The Misunderstood Career of Danica Patrick
Danica Patrick completed her racing career yesterday at the Indy 500, which she had announced earlier would be her last race. Many before her have made the decision to retire and then changed their minds later – usually with dismal or disastrous results. In any case, she lost control of her race car and spun into the wall, ending her race and career. Probably.
Today there are comments arising in the great public forum that is Facebook criticizing her for her lack of success yesterday and going further to state she was never very good and yadayadaya. Of course, in equal equipment at almost any venue Ms. Patrick could whomp her critics by many seconds a lap, because she is a professional driver and has impressive skills far beyond the capability or even understanding of most.
Further, most of her critics choose to ignore that several male drivers had their race end in almost identical fashion – losing the rear end going into Turn 3 and rotating into the wall. Among them was a former winner of the race. This year’s cars, by regulation, have vastly decreased levels of down force. This has made the cars much more difficult to drive, especially at high speeds. The driver’s seem united in their delight with these harder to drive cars, and the racing is spectacular, which leads to bigger crowds and more enthusiasm, and more money.
And that is where the criticism of Ms. Patrick crashes into a misconception. Many people believe that professional race drivers are paid to win. This is categorically false. They are not paid to win, but to make money. Winning certainly helps a driver to make money, but it is not the only tool that can be used.
Car and motorcycle racing is now primarily an entertainment business, while still retaining the mantle of sport. Racing is expensive, and the vehicles used are now, almost entirely, sponsored by large companies – either commercial entities or manufacturers. A sponsored driver’s main task is to create a return on the considerable financial investment in marketing and sales success. A successful driver needs to be attractive and well spoken, and able to master emotions that might be crushing when a microphone is stuck in his or her face and the cameras are on, which is almost all of the time.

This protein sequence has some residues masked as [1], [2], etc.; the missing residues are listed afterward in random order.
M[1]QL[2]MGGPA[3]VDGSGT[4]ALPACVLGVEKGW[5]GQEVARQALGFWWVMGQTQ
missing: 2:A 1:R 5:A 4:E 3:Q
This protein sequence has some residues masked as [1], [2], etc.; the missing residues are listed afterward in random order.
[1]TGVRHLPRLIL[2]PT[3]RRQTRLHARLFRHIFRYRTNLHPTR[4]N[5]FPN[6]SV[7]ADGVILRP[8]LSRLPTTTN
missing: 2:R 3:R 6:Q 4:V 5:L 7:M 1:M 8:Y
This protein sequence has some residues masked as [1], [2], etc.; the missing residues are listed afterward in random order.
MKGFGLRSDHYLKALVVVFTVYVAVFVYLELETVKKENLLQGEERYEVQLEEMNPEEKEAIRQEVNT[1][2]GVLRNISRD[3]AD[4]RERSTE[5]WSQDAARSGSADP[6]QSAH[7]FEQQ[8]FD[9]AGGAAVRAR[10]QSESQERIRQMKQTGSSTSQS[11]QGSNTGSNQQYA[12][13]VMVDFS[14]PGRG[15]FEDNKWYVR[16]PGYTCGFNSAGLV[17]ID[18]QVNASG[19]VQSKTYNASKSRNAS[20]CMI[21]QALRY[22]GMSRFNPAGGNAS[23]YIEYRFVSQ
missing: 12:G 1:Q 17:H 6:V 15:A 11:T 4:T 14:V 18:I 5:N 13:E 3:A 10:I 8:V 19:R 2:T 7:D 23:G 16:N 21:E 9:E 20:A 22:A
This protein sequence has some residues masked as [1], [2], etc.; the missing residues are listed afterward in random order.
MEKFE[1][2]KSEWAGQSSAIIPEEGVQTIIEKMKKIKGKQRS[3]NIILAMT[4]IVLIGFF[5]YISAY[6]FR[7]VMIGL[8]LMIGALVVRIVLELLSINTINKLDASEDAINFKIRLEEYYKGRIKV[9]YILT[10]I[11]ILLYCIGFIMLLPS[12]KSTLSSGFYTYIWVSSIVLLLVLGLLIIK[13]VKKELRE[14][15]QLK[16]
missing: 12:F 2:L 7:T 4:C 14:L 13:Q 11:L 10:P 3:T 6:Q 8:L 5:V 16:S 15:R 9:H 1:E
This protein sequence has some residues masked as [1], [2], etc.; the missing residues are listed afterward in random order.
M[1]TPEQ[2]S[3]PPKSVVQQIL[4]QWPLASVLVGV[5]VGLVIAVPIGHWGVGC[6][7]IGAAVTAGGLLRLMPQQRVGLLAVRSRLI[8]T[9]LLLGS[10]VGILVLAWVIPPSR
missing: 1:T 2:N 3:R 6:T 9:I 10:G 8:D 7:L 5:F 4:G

At the Formula 1 level, most of the drivers got to that height by bringing with them shipping crates full of money, either from their wealthy families or from companies that have chosen to back them in hopes of a return. There is a question now if Formula 1 drivers are really the best in the world, or merely very good drivers with almost bottomless pockets of financial support.
As for Danica, she walks away from the sport hale in mind and body, and joins a limited selection of women who have been successful in racing. I think Lynn St. James was a better driver, and you can dredge up several others. Angelle Sampey, Courtney and Brittany Force and Erica Enders Stevens in drag racing, which has led the way in allowing women to succeed in the sport. My friend Mary McGee in off-road and pavement car and motorcycle racing. Several women from the 1920’s to 1940s. And many others. Some won a lot, some won at times, but the definition of success has changed over the decades.
Danica’s skills can be debated, but success, oh yes. She made a lot of money for Go Daddy and her other sponsors, and also for herself. She took her talent, and recognized that her looks could be used to her advantage. She learned how to talk to media personnel, and how to create or avoid controversy. At the end of the day, she walks away with mind and body intact, and as the owner or several businesses. She will have many options for her future, all of them positive.
Good for her.
Copyright 2018 David Preston